Sunday, July 29, 2012

On a lighter note...

There have been a few project related things going on in my life lately and I have been having lots of fun with them.  The big one is that we bought a new home and have been moving in, making a few changes here and there, and generally just making it our own which is always fun.

Ball of Clay - 6lbs
Me throwing a large bowl
Another, more just-for-me project I've been working on is pottery.  Lisa introduced me to it in January and once I felt settled here, I decided to give it a try.  I started taking classes about a month ago.  The owner of the pottery studio, Doug, is a very nice and talented man who has a lot of knowledge, experience, and patience.  He makes it all look so easy, but in reality it takes concentration, strength, and some vision about where you want to take the clay once you get it on the wheel or slab.  So far I have been focusing on the wheel and I've made mostly vases and bowls. 

The three items I "threw" (pottery talk for making something on the wheel) in my first class are the only items that have gone through the whole process so far.  The first week I made two bowls and a vase which were created from little balls of clay, about 3 to 4 lbs each.

Lifting the clay to add size and shape
From a ball of clay to a bowl
The next week I trimmed all of them, which involves putting one item at a time on the wheel and using cutting tools to shape it.  In this, you have to understand the inside shape and follow it on the outside, then create a "foot" which is the underside that it rests on.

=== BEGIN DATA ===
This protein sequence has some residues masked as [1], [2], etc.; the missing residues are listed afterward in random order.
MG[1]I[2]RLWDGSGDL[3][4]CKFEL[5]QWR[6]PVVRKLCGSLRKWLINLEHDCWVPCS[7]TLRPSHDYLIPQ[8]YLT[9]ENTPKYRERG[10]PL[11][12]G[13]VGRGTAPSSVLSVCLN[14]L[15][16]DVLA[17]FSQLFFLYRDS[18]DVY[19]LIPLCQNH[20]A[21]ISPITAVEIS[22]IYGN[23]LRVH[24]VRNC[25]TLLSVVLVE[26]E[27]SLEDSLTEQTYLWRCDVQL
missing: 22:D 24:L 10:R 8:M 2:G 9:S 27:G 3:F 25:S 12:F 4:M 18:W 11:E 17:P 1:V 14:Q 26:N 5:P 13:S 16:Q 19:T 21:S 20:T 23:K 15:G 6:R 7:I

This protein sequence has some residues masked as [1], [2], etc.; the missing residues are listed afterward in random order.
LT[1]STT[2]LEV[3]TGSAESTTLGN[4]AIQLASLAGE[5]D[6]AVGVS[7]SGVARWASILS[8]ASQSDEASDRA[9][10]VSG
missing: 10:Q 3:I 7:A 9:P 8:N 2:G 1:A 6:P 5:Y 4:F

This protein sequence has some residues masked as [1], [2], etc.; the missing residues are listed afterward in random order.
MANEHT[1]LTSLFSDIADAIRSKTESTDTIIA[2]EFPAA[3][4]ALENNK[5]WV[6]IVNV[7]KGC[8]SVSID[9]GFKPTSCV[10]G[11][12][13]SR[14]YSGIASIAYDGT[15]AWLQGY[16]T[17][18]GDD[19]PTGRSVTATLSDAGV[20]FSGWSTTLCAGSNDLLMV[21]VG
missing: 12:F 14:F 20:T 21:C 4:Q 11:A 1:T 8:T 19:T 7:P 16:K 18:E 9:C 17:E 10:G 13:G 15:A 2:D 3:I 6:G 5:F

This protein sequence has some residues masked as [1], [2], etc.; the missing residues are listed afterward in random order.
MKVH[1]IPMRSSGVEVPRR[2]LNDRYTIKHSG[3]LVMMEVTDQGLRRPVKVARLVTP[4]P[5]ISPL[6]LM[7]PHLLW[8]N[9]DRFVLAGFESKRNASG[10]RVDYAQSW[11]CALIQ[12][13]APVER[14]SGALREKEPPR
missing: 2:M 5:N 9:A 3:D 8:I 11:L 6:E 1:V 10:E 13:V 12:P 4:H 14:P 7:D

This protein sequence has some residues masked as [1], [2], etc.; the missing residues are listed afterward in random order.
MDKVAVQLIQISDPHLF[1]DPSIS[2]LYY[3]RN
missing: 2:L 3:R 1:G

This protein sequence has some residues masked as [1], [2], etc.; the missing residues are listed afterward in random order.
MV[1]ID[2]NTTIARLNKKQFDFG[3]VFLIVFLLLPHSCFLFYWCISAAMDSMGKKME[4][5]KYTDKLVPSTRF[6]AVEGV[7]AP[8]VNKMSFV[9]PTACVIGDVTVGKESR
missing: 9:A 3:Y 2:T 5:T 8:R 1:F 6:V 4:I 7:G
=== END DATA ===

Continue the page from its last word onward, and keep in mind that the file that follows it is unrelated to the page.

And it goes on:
After this process is complete and the item is shaped to satisfaction, it is bisque fired.  I can't tell you any more about that because I am not involved in that part. 

The next step is to glaze the item.  This gives it color.  One odd thing about the glaze is that when you put it on, there is no hint whatsoever as to the color it will actually be after it is fired, which is the final step.  The glaze is chalky in texture and the color has a muted dull look which feels and looks nothing like the finished product.  The vase below on the left is glazed but you don't see the true color until after its fired (see picture below on the right).  You can see what I mean, they look nothing alike.

Glazed but not yet fired
Finished vase
This has been a great experience for me and I look forward to making many more projects!  It is a place and activity that allows me to focus solely on the work at hand.  I love that I start out with one idea in mind and halfway through working with the clay on the wheel, I can change my plan and make something totally different.  The ability to change the shape or take it from a bowl to a vase all on a whim (well, sort of, it still takes some planning) is fun!  I even like the fact that some turn out very symmetrical while others are a bit off kilter yet somehow they all sit balanced and each have their own beauty to them.  Now I just have to find places to use or display them all in my new house!